We often discuss the sharpness and quality of our knives, spending ample time deciding which kind is right for us. But cutting boards are often relegated to a last minute purchase while wandering around Wal-Mart looking for kitchenware. Sure, this one works, you say. But a cutting board is an essential and long-lived purchase that you’re going to be using a lot. It’s important to put some thought into it.
Unfortunately, not all cutting boards are made equal. Some look fantastic, but are a huge pain to clean. Others seem to clean easily, but actually harbor dangerous bacteria. Others destroy your knives. So, what’s a prospective cook to do? We’ll show you how to choose the perfect board for you.
1. Plastic Boards
Plastic boards are a classic kitchen staple, but have recently run into some criticism. Why? Because many studies show that bacteria can easily multiply within the gouges left by knives. So that old plastic board you’ve been using for years might be a little bacteria breeder. Yikes. Fear mongering aside, nothing is easier to wash and sanitize than a plastic board. Pop it in the dishwasher and when it’s both clean and dry, you have nothing to worry about. It’s also prudent to replace worn out boards, though, even if you’re sanitizing regularly. Plastic boards are gentle on knives, and cheap, making them a great budget option. You can also get them in colors, which is pretty cool.
2. Bamboo Boards
If you’re concerned about the environment, this might be the board for you. Comprised of hard grass rather than wood, bamboo is sustainable and natural, making it an eco-friendly choice. Bamboo is porous and slightly harder than wood, meaning it shares many of wood’s properties. Unfortunately, bamboo boards require oiling to stay in top shape, and the wear and tear of a knife on the surface can make it more friendly to bacteria. Just like plastic boards, replace after extensive use for the best results.
3. Wood Boards
Contrary to popular belief, wood does not contain any antibacterial qualities. What it does contain is capillary action, which is a fancy scientific term for the idea that it sucks things into it. Basically any bacteria on top of your board gets pulled into the deeper part of the wood, living there however long it takes for the board to fully dry. So they’re still there, even if they’re not in contact with your food.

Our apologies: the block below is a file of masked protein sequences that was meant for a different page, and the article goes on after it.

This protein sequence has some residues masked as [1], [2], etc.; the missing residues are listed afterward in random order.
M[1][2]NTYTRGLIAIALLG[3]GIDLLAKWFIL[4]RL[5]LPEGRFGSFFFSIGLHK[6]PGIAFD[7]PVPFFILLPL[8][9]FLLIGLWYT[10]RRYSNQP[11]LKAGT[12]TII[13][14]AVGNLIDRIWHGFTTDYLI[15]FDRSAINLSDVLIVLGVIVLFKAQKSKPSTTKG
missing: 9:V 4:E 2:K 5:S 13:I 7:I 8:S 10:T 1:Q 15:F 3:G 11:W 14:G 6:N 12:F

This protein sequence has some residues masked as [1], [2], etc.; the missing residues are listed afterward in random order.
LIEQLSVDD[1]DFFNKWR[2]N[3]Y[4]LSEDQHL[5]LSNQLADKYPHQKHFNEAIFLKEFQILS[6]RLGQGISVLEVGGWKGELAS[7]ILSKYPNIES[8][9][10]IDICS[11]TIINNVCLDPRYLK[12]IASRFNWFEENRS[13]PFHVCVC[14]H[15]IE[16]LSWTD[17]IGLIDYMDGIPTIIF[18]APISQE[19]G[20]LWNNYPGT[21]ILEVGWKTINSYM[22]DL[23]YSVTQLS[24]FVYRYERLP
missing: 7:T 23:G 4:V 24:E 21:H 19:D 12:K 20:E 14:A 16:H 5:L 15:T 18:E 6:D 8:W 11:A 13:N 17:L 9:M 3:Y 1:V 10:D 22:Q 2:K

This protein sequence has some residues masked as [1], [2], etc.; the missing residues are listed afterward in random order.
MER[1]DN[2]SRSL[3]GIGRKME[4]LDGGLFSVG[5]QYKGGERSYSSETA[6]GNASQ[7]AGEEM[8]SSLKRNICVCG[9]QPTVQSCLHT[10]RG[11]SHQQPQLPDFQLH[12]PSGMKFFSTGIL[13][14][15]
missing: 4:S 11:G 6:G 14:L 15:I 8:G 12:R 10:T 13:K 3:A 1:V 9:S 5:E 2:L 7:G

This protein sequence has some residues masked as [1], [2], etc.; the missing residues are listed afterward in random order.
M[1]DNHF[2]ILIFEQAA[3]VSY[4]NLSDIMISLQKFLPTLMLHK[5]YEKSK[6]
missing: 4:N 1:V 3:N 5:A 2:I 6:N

Although wood isn’t any safer than plastic, it is exceptionally friendly to your knife, and makes for an excellent countertop piece. Its weight means it resists movement, and it’s very satisfying to use. Unfortunately, wood boards require the most upkeep to keep them in working shape. If regular oiling, washing, and drying isn’t for you, then you might want to skip out on this for a more low maintenance board.
4. Glass Boards
Glass boards are loved by many for their non-porous qualities, their ability to be easily washed and sanitized, and for their looks. There’s no upkeep, and they’re made with tempered glass, meaning they won’t easily crack or break. Unfortunately, glass boards can wreak havoc on your knives, dulling and warping the blade. For this reason, glass boards are best avoided.
Ultimately which cutting board you choose to use is up to you, although we do suggest that you stay away from glass. If you’re in the market for a cutting board, regardless of which you pick, make sure you get two so that you can separate raw meat from vegetables and breads. Most foodborne illnesses come from cross-contamination in the kitchen, so use some common sense. Wood is great for vegetables and ‘safe’ foods. Plastic is great for meat because it can be easily sanitized. Common sense can go a long way in your choice of a great cutting board. Happy shopping!